16 October 2021

ACT Government expands travel bubble into regional NSW, South Coast, Snowy Monaro

| Lottie Twyford
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South Coast beach

The beach is calling again! From midday today, ACT residents can travel to the South Coast. Photo: Alex Rea.

In a welcome economic boost to regional communities after almost two years of disruption, the ACT Government has expanded the border bubble to include the South Coast, Thredbo, Perisher Valley and areas such as Young.

The expansion of the border bubble will come into force at midday today.

The announcement was made early this morning (16 October) following Thursday night’s move by the NSW Government to remove the ACT as a COVID-19-affected area.

In a statement, the ACT Government said the reasons for travelling into these postcodes from the ACT will be aligned with the NSW Government’s approved reasons for travel.

When in NSW, Canberrans must comply with NSW Health directions, which includes the need to be fully vaccinated before travelling and checking in to many venues.

ACT residents travelling beyond these expanded postcodes will have to quarantine for 14 days when they return home. Quarantine may also be required if ACT residents are identified as close contact from an ACT or NSW exposure location.

The full list of approved postcodes is below.

List of approved postcodes

The expanded list of approved postcodes from midday today. Photo: ACT Health.

It’s expected that the ACT will now assess further travel arrangements for ACT residents when the next step of the pathway is implemented at the end of this month.

“As we have seen throughout this pandemic, travel restrictions are temporary. As more people get fully vaccinated in regional NSW and the ACT, Canberrans can expect that travel restrictions will be relaxed further,” Chief Minister Barr said in a statement.

“This is a balancing act. Canberrans didn’t go through nine weeks of lockdown only to see a spike in cases. That’s why we are implementing a gradual easing of restrictions, and the same goes for our travel requirements for returning ACT residents.”

Health Minister Rachel Stephen-Smith urged Canberrans to be vigilant if they decide to travel interstate and follow COVID-safe behaviours.

READ ALSO The ACT on TV: five shows set in the capital for the Canberran couch potato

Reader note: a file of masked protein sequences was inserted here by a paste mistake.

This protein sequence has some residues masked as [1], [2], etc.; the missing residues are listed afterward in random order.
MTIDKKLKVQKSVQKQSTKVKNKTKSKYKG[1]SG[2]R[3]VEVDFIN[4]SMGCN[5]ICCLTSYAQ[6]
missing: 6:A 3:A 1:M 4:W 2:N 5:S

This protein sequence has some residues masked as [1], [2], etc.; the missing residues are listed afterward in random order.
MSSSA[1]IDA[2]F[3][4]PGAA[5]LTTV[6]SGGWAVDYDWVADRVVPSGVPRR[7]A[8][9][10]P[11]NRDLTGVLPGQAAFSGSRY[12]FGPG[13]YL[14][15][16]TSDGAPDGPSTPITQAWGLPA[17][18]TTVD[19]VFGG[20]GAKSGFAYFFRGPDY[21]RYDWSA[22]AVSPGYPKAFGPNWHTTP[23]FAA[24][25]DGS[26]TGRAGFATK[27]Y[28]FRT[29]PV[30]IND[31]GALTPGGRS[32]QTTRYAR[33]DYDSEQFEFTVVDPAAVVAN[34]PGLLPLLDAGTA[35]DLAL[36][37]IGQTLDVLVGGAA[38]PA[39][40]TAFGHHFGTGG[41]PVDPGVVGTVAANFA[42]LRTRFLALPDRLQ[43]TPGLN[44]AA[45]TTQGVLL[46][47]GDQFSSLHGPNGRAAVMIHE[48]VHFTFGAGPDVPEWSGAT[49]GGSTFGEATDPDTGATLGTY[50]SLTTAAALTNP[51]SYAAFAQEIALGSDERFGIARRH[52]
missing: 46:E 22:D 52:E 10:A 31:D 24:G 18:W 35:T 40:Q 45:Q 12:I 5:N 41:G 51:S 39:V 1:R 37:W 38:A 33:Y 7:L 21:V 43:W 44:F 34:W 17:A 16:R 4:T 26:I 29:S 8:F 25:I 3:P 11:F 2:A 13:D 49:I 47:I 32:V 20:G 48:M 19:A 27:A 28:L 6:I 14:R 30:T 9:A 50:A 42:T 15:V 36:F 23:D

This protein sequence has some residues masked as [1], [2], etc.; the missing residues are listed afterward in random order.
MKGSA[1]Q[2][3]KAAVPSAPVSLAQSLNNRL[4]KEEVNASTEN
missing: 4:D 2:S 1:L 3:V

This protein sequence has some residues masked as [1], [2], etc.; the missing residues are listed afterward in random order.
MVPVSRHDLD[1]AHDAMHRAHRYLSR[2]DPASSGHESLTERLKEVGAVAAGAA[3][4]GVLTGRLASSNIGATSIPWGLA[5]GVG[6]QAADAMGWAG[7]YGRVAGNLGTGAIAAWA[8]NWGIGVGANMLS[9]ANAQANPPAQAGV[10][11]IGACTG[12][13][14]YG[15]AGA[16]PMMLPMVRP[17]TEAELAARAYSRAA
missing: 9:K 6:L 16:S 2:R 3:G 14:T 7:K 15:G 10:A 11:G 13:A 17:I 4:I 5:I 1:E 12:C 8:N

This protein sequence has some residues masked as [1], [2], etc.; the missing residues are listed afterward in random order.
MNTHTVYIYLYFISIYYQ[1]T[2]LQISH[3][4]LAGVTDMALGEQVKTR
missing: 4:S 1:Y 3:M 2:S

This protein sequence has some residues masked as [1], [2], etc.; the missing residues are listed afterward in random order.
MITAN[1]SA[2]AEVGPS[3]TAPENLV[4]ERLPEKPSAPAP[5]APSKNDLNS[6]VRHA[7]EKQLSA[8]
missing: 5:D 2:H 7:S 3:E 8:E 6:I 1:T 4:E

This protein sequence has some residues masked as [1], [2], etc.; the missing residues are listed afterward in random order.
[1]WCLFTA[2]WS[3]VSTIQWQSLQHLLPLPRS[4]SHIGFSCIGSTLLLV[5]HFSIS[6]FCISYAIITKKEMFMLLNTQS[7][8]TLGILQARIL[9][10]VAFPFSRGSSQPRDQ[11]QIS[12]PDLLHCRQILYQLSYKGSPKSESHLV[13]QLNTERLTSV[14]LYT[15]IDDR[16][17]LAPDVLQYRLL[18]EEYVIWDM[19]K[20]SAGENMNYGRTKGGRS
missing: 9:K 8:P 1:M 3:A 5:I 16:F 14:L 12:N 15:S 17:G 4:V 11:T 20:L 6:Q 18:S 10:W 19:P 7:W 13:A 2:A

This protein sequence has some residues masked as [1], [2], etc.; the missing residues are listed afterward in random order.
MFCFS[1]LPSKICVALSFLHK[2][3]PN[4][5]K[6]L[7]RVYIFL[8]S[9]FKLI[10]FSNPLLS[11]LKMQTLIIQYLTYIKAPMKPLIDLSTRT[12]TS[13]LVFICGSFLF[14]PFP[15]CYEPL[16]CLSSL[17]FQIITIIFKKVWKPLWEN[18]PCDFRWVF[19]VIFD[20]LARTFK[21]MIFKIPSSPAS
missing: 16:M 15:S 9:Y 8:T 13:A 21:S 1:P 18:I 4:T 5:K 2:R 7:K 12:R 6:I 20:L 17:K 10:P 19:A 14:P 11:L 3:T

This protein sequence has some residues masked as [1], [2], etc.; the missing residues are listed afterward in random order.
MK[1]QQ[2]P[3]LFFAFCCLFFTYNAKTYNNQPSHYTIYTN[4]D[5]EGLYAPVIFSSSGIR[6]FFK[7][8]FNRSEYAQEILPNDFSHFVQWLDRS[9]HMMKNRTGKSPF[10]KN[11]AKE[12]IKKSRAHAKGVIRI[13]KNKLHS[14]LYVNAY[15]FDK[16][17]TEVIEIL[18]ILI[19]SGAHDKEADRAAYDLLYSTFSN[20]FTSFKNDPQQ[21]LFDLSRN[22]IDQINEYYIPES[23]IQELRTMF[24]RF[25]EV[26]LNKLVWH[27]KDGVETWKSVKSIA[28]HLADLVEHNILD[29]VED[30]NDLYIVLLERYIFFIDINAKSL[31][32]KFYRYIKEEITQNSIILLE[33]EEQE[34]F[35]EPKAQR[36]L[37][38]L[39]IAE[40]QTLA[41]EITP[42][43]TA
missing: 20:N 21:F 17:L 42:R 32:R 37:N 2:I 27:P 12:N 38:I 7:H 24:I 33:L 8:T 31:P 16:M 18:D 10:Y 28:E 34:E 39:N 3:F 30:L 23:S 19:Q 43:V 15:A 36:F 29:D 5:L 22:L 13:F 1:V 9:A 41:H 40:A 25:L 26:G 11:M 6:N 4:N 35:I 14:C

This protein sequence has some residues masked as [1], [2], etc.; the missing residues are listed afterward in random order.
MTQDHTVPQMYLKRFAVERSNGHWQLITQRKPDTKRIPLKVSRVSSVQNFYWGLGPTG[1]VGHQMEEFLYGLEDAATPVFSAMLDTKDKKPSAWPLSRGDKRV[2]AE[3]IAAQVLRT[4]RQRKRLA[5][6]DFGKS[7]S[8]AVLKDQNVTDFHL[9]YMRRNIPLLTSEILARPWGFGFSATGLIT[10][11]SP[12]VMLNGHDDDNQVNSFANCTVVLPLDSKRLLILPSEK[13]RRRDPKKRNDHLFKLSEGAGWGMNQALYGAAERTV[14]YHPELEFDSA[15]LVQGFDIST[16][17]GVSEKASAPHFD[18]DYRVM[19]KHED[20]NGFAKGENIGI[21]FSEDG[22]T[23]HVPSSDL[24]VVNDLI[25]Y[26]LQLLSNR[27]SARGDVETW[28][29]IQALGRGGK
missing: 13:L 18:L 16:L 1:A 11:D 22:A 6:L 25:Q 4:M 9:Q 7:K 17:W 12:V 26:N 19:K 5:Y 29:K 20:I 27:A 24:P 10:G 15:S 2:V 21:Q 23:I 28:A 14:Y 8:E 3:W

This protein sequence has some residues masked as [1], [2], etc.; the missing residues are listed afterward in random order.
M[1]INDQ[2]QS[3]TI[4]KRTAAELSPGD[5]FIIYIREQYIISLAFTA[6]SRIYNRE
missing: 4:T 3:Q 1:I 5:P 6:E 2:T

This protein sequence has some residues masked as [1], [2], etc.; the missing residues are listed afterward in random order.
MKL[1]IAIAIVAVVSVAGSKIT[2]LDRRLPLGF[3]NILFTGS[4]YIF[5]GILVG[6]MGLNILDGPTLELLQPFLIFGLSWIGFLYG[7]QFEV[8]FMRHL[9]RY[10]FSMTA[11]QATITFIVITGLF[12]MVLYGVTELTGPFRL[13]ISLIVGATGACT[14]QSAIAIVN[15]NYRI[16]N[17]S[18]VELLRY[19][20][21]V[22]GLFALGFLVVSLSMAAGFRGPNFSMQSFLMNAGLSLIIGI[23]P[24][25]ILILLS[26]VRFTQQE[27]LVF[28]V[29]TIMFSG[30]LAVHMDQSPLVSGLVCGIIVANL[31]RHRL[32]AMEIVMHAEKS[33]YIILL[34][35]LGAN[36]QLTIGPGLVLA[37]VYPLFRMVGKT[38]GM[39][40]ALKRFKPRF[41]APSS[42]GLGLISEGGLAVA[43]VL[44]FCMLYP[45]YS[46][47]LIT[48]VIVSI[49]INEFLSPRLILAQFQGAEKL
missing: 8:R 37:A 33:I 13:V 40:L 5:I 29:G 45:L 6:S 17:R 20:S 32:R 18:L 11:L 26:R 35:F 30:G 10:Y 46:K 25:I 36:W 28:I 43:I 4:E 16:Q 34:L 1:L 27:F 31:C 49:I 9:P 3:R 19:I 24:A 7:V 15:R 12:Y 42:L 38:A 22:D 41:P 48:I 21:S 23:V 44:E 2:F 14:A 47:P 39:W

Also interstate, Victoria yesterday overhauled its permit system with the changes to come into effect on Tuesday, 19 October. Now, fully vaccinated people who arrive from orange zones (such as the ACT) will no longer be required to test and isolate until they receive a negative result.

Previously, red zone permits were only available to Victorian residents who had to quarantine for 14 days regardless of vaccination status. All orange zone permit holders had to get tested within 72 hours of entering Victoria and stay isolated until they received a negative result.

At this stage, ACT residents will still require a valid exemption from ACT Health to return from Victoria.

Chief Minister Andrew Barr yesterday asked Canberrans for patience, saying the next few weeks were not the time to be travelling interstate for a “holiday”.

NSW Premier Dominic Perrottet also announced international travel to NSW would resume for vaccinated travellers from 1 November.

Chief Minister Andrew Barr also waded into the discussion at yesterday’s press conference, saying discussions with NSW and Victoria would need to be undertaken to allow for smooth transit arrangements.

He thinks it unlikely that international flights will arrive directly in the ACT in the coming months at least.

READ ALSO Lockdown’s finished – so, what can I do today?

Later in the afternoon, Prime Minister Scott Morrison sought to wrest back control of the country’s international borders, which he said remained the concern of the Commonwealth.

He said that while he welcomed the announcement, the quarantine-free travel would only apply to returning Australian citizens, permanent residents and their immediate family members at first.

Original Article published by Lottie Twyford on The RiotACT.

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Tasmania is hardly ever mentioned in comparison with other states of Australia I’ve been waiting a year to travel to my holiday home, there. Seems ridiculous that it’s easier to travel overseas than to Tasmania!

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